MILWAUKEE — John L. Allen Jr., author and Vatican analyst, came to the Milwaukee Archdiocese Tuesday, Feb. 28 to speak on the challenges the Catholic Church faces in the 21st century.
While he spent a portion of his approximately 60-minute presentation at Mount Mary College discussing two “mega-trends” shaping the Catholic Church of the future — the rise of the global south, and the biotech revolution, he seemed anxious to discuss a more recent “mega-event” that has present and future implications for the church.
Allen’s Milwaukee visit came 10 days after Cardinal Timothy M. Dolan received his new title from Pope Benedict XVI, an event where Allen enjoyed a front-row seat as senior analyst for CNN and correspondent for the National Catholic Reporter.
Equally eager to hear Allen’s reflections on the consistory were the approximately 300 people in attendance at the second of his three speaking engagements while in the archdiocese.
The consistory was the sixth that Allen has covered during his 20-year career in the Catholic press, and like the other five, this one, too, had a “rock star cardinal,” in terms of what Allen described as the buzz around him, his name splashed across the covers of newspapers, the biggest lines at the receptions.
“He was the interview everyone (in the international media) wanted to get,” added the author of six best-selling books on the Catholic Church, including his latest, “People of Hope,” about Cardinal Dolan.
“The novelty of this consistory,” said Allen, “was for the first time in my experience and the first time ever, that rock star was American and it was Cardinal Timothy M. Dolan of New York.”
His beaming image was everywhere, said Allen, who added that he was the cardinal that everyone wanted to talk about, and was the cardinal who “by far” created the greatest buzz of the new 22 members of the College of Cardinals.
While covering past consistories, Allen was the reporter who would walk into the Vatican press office in the hopes of securing an interview with “the rock star” cardinal of the consistory. For example, in 2001 it was Honduran Cardinal Oscar Andres Rodriguez Maradiaga. But this time, Allen was the sought after reporter, as all the other international media clamored to him to learn more about the new American cardinal from New York.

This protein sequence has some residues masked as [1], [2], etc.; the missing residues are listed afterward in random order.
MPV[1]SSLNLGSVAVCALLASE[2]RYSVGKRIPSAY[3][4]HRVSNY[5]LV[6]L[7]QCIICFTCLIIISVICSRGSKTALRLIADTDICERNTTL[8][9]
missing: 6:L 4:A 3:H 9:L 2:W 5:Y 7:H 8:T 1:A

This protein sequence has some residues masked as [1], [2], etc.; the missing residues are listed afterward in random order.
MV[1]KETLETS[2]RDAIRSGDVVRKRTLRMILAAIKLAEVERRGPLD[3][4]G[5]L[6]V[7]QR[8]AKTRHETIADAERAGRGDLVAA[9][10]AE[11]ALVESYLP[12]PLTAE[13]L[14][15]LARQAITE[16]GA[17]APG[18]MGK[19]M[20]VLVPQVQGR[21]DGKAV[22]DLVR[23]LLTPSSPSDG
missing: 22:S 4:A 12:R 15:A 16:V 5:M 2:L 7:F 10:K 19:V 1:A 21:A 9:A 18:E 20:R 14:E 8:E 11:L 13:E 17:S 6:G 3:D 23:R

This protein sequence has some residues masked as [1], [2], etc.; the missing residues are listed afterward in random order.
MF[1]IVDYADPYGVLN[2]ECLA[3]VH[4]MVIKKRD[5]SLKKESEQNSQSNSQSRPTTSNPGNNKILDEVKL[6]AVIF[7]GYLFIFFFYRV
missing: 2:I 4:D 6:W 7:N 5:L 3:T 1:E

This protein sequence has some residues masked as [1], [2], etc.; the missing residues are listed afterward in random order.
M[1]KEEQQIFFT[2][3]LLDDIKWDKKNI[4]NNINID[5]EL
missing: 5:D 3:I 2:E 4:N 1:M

“What I have to explain here, you have to understand that Rome was composed of people encountering Dolan for the first time. Think back to the first time you encountered him, and think back to how thoroughly he shattered stereotypes of what a remote, autocratic prince of the church is supposed to be like,” he said, adding that for people who had never “had the Dolan experience before, this was an absolute revolution.”
As Cardinal Dolan wowed the consistory, Allen said that naturally talk turned to the possibilities. He described a prominent writer in Spain who was “flabbergasted” by the experience. Talk turned to the inevitable question, said Allen, “Could this guy ever be pope?”
According to Allen, the Spanish journalist said, “‘In my heart of hearts, I can’t believe they’d elect a cowboy pope,’ – and he meant that in a very positive sense – ‘but can you imagine how much fun it would be if they did!’”
Allen noted that Cardinal Dolan will dismiss the possibility of his being elected pope in a heartbeat and “most informed observers will dismiss it almost as quickly because there’s long been a taboo against a superpower pope.”
Yet Allen said even the Italian media was examining the possibility.
He translated a banner headline that appeared on the cover of one of the most widely read dailies in Rome: “Among the 22 new cardinals, a new papabile breaks through.”
“For the first time in living memory, we were looking at a guy that seasoned insiders credibly believe has a shot and for an American to be in that position is (revolutionary),” he said.
Allen also noted that Cardinal Dolan was selected to deliver the “only substantive talk” of the consistory and described that selection as nothing “short of the pope rising out of his seat and pointing a finger at him, saying, ‘This is my beloved son on whom my favor rests.’”
Toward the end of the talk, Allen said the cardinal, whose Italian is “fairly good,” apologized for his Italian, calling it the “Italian of a child.”
At that, Cardinal Angelo Sodano, Dean of the College of Cardinals, who Allen described as “a man of great accomplishment, but in terms of personality, the coldest fish you are likely to find,” bounded to his feet, ran to the microphone and corrected Cardinal Dolan, “It’s not the Italian of a baby, but the Italian of Dante!”
Allen noted Cardinal Sodano’s enthusiastic reaction to Cardinal Dolan, was mirrored by many others.
Regardless of Cardinal Dolan’s future as “papabile,” Allen noted that he is the premier Catholic face and voice in the English-speaking world and it’s abundantly clear he’s become the go-to guy for any challenge to the church in the English-speaking world.”